On December 21, 2011 the Lithuanian Parliament adopted the overhaul of the levy system, along with other important amendments in the copyright law. While many countries in Europe are considering phase-out or replacement of blank media and equipment levy systems, Lithuania has significantly expanded it.
Historically copyright levies were introduced in Lithuania on January 1, 2004 and went on to apply on all blank tapes, CDs, DVDs and HDDs. This regime continued only until May 1, 2004, when Lithuania has joined the EU.
From May 1 2004 to March 2008 the levies were subject to heavy litigation between the main Lithuanian collecting society (LATGAA) and IT wholesalers (case LATGAA v. Trajektorija). The legal challenge argued that it is incorrect to levy media/equipment introduced from within the EU (ala ECJ Opus), and that only media/equipment designated for private copying shall be levied (ala ECJ Padawan). The case was won by the Lithuanian collecting society (LATGAA), although the victory was partial and poorly argued by the courts. Notably the courts did refuse to refer the case to the ECJ.
Separately by March 2008, HDDs, which were producing the bulk of collections from the levies, were dropped from the scope of the levies (through 19 September 2007 amendments) due to overwhelming demands of the IT industry.
As a result, from 1 October 2007 (coming into force of the19 September 2007 amendments), Lithuanian copyright levies regime only cover blank tapes, CDs and DVDs. No equipment was levied in Lithuania up until now.
The new December 21, 2011 law (the levies part shall come into force as of March 1, 2012) extends the levies very significantly. It covers all media (tape, CD, DVD, Blue Ray, USB media, flash memory cards), reintroduces levies on HDDs, as well as introduces levies on all equipment, which has internal memory and playback/recording functions (MP3 players, media players, jukeboxes, TVs with recording function, tablets, etc.). Levies will also cover mobile phones and computers, as a separate objects, for levies.
On top of this, separate reprographic levies are imposed on all copiers and multifunction devices, as well as copying services.
The tariffs for the new levies are complex – for disc media they are flat 6% of the wholesale price; for USB media, flash memory cards equipment they are fixed amounts from 0.3 EUR to 8 EUR on the wholesale price; for mobile phones, media players, jukeboxes, TVs with recording function – fixed amounts from 0.4 EUR to 12 EUR on the wholesale price; for tablets and PCs the flat rate of 6 EUR on the wholesale price is imposed regardless of internal memory capacity. Differentiation is based on the memory capacity. For copiers and multifunction devices they are percentages from 0,6% to 3% (higher for color equipment) on the wholesale price.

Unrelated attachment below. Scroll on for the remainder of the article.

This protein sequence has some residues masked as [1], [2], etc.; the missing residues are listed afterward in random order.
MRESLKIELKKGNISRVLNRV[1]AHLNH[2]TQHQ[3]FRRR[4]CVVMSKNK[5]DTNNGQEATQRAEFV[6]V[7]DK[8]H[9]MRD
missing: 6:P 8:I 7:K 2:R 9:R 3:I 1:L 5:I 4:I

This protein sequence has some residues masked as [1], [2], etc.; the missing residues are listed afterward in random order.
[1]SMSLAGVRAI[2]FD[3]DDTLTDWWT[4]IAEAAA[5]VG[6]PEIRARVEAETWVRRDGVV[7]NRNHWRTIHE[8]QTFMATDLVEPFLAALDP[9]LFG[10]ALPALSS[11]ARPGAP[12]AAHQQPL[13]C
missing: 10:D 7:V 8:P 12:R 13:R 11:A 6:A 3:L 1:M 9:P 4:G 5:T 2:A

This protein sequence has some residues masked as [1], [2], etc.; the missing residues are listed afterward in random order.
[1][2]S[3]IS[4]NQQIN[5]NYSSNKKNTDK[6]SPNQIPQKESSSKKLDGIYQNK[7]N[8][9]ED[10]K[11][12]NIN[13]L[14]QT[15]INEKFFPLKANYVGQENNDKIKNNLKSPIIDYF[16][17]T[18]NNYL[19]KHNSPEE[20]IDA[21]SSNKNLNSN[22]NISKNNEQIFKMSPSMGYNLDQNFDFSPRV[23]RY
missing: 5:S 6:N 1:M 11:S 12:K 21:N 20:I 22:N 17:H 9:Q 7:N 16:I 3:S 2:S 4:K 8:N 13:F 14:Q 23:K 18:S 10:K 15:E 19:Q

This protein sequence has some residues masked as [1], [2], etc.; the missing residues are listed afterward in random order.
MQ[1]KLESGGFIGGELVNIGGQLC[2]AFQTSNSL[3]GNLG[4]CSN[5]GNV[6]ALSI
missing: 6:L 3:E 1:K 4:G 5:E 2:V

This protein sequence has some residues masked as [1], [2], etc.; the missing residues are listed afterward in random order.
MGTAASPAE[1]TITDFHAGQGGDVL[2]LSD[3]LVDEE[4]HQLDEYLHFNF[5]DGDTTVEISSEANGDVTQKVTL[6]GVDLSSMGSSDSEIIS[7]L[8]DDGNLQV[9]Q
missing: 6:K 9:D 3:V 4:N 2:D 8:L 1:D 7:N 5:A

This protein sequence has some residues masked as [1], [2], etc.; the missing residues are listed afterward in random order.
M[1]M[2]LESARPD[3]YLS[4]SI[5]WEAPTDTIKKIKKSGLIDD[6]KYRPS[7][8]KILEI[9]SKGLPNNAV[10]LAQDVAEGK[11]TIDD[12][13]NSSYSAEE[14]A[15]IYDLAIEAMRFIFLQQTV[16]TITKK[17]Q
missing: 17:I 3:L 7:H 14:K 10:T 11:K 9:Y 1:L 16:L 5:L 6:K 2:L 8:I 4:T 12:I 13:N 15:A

Payment duty for the copyright levies is imposed for the first seller of the media or equipment in Lithuania. There are no express provisions enabling businesses and other entities, which use media and equipment for other purposes than to reclaim the paid levies or to avoid paying them. Payment procedures are also left-out for administrative regulation.
Because of the above there are some doubts that the new legislation is in line with the ECJ Padawan rules. It must also be noted that Lithuania stepped up to levy personal computers and tablets, as well as multi-functional devices (printers including scanning and copying functions) despite the ECJ currently considering the appropriateness of such levies under the EU law.
Other important amendments
Other important amendments to the Lithuanian copyright law include revision of the exceptions for libraries and the disabled persons.
Digitization of works by the libraries and access to digital copies are comprehensively restricted in the new law. Digitizing and using the digital copies of the works is allowed in the libraries (as well as museums and archives) for non-commercial research and personal study purposes only as long as:
1) The digital copies of the work are accessible only internally, on the terminals located in the premises of the library;
2) the work is not publicly available for sale;
3) rights holders have not prohibited such use;
4) the simultaneous access to the digital copy, shall not exceed physical number of “hard copies” of this work held by the library.
5) effective technical protection measures, restricting copying, transfer or external access, shall be employed by the libraries.
All of the above conditions shall be fulfilled by the libraries in order to digitize the work and use of the digital copy.
With respect to the disabled persons, the rules were relaxed and clarified. Prior to the new amendments the rights of the disabled to access digital works over computer networks was a grey area. As a result of the new rules, it is now expressly allowed for the organizations of the disabled persons to make digital copies of the work and make them available over computer networks in audiobook and Braille formats, as well as adapted versions for persons with intellect and learning disabilities. Access control (rather than “effective technical protection measures”), restricting access only to the disabled persons, shall be employed by the organizations of the disabled, who want to engage in activities of making works available and accessible to the disabled.
New rules for libraries and disabled persons came into force as of January 10, 2012.
Dr. Mindaugas Kiškis, Mykolas Romeris University